Jump to content


Photo

framing for CGI compositiing and lighting green screen


  • Please log in to reply
3 replies to this topic

#1 Scottie Mei

Scottie Mei
  • Basic Members
  • PipPip
  • 35 posts
  • Cinematographer

Posted 10 November 2006 - 11:06 PM

Hi, I am shooting a music video using green screen and CGI compositing. I am shooting S-16mm with 1.85 aspect ratio. The shot is 3 actors walk in frame from the bottom frame right over the lower letterbox area (not the actual 1.85 frame) and climb up to the 1.85 picture area (shooting a spaceship door for plate). We will build a platform (6' height) for actors to climb up and My first question is how am I going to set the framing precisely since the height of the platform has to be right at the bottom edge of the 1.85 frame. I am planning using trasparency paper taped over my monitor for framing, but the actual green screen space might not giving me enough width. I wonder can I shoot those actor in real size and zoom out the image at post as long as have enough height in the picture area for them to climb up? Then, I know the green screen has to be lit evenly, but since the actors will climb up the platform (also painted in green) which might cast shadow on the platform. Is it going to be a problem at post to key off the platform? If so, how am I going to light the platform without compromising the lighting? The actors will be lit with back key as the door opens. I am shooting in a week. :( Please help me out!! Thanks.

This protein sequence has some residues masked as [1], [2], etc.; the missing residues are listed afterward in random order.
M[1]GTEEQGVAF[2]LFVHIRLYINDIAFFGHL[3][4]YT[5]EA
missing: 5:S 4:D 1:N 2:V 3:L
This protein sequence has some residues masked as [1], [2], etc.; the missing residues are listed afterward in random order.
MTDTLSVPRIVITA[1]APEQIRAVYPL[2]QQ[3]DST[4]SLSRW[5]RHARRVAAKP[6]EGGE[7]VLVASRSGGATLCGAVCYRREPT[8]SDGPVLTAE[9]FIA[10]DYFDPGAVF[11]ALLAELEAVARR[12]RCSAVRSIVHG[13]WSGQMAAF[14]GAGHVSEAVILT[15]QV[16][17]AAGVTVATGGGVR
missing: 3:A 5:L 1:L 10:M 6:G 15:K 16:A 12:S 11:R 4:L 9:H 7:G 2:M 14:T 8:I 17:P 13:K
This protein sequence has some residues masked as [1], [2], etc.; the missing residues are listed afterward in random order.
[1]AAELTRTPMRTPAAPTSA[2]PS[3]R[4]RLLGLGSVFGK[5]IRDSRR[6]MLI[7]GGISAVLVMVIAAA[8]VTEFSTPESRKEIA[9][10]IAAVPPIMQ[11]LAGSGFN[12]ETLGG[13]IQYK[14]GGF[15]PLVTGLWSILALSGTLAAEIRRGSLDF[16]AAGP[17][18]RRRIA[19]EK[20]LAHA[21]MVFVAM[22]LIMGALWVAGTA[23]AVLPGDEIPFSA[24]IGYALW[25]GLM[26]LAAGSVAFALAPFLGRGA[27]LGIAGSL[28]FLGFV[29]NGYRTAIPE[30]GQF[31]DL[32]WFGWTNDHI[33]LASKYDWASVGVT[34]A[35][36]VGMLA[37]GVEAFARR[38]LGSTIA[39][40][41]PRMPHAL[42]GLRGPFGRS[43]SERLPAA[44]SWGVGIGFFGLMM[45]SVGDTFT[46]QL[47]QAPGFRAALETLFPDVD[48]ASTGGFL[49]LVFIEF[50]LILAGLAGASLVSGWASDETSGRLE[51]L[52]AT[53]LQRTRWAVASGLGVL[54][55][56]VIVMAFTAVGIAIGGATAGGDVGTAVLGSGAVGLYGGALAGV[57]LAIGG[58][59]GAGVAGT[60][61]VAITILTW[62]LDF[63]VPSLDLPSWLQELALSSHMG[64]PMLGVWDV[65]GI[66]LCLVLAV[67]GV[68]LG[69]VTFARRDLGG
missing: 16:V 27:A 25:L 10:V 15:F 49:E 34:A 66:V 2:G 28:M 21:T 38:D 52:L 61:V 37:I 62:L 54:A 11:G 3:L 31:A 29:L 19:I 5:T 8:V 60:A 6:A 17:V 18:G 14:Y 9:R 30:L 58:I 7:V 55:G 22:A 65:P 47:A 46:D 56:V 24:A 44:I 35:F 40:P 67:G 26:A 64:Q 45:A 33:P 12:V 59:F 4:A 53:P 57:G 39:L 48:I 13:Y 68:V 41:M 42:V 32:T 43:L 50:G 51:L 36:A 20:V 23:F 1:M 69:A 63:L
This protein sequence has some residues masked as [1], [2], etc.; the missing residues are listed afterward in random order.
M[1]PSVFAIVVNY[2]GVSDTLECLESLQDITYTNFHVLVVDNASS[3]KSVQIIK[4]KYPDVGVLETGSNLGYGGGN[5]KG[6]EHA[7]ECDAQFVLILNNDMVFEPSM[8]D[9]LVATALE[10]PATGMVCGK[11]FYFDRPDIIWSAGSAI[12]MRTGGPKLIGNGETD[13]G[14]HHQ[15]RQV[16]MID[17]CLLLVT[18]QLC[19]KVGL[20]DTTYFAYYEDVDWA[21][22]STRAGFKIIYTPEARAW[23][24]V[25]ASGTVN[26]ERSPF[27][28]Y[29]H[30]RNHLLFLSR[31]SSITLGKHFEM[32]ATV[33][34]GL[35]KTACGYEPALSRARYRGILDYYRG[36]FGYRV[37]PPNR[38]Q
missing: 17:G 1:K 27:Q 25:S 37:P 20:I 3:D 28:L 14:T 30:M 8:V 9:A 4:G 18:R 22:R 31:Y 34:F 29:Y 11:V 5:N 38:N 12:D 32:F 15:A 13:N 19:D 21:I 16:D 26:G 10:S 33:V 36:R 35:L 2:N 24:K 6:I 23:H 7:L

A frustrated cinematographer
  • 0

#2 Will Earl

Will Earl
  • Basic Members
  • PipPipPipPip
  • 385 posts
  • Other
  • Wellington, NZ

Posted 11 November 2006 - 12:26 AM

the actual green screen space might not giving me enough width.


Green screens often don't cover the whole frame of a shot. Garbage and travelling mattes are often used to extract non-greenscreen elements from shots. Keep the greenscreen behind elements that are normally difficult or time consuming to roto out - which in your case would be the action of the actors.

Then, I know the green screen has to be lit evenly, but since the actors will climb up the platform (also painted in green) which might cast shadow on the platform. Is it going to be a problem at post to key off the platform?
If so, how am I going to light the platform without compromising the lighting? The actors will be lit with back key as the door opens.


Ground interaction with greenscreen is still quite a difficult thing to pull off convincingly - even through most keyers can handle shadows reasonably well. Is there any reason why it needs to be a CG platform? Can it not be a real setpiece?

Talk with whomever is doing the VFX on this music video, most of these problems can be effectively solved by a bit of good ol' commucation.
  • 0

#3 Ken Minehan

Ken Minehan
  • Basic Members
  • PipPipPip
  • 168 posts
  • Cinematographer
  • Singapore

Posted 13 November 2006 - 03:49 AM

Hi, I am shooting a music video using green screen and CGI compositing. I am shooting S-16mm with 1.85 aspect ratio. The shot is 3 actors walk in frame from the bottom frame right over the lower letterbox area (not the actual 1.85 frame) and climb up to the 1.85 picture area (shooting a spaceship door for plate). We will build a platform (6' height) for actors to climb up and My first question is how am I going to set the framing precisely since the height of the platform has to be right at the bottom edge of the 1.85 frame. I am planning using trasparency paper taped over my monitor for framing, but the actual green screen space might not giving me enough width. I wonder can I shoot those actor in real size and zoom out the image at post as long as have enough height in the picture area for them to climb up? Then, I know the green screen has to be lit evenly, but since the actors will climb up the platform (also painted in green) which might cast shadow on the platform. Is it going to be a problem at post to key off the platform? If so, how am I going to light the platform without compromising the lighting? The actors will be lit with back key as the door opens. I am shooting in a week. :( Please help me out!! Thanks.
A frustrated cinematographer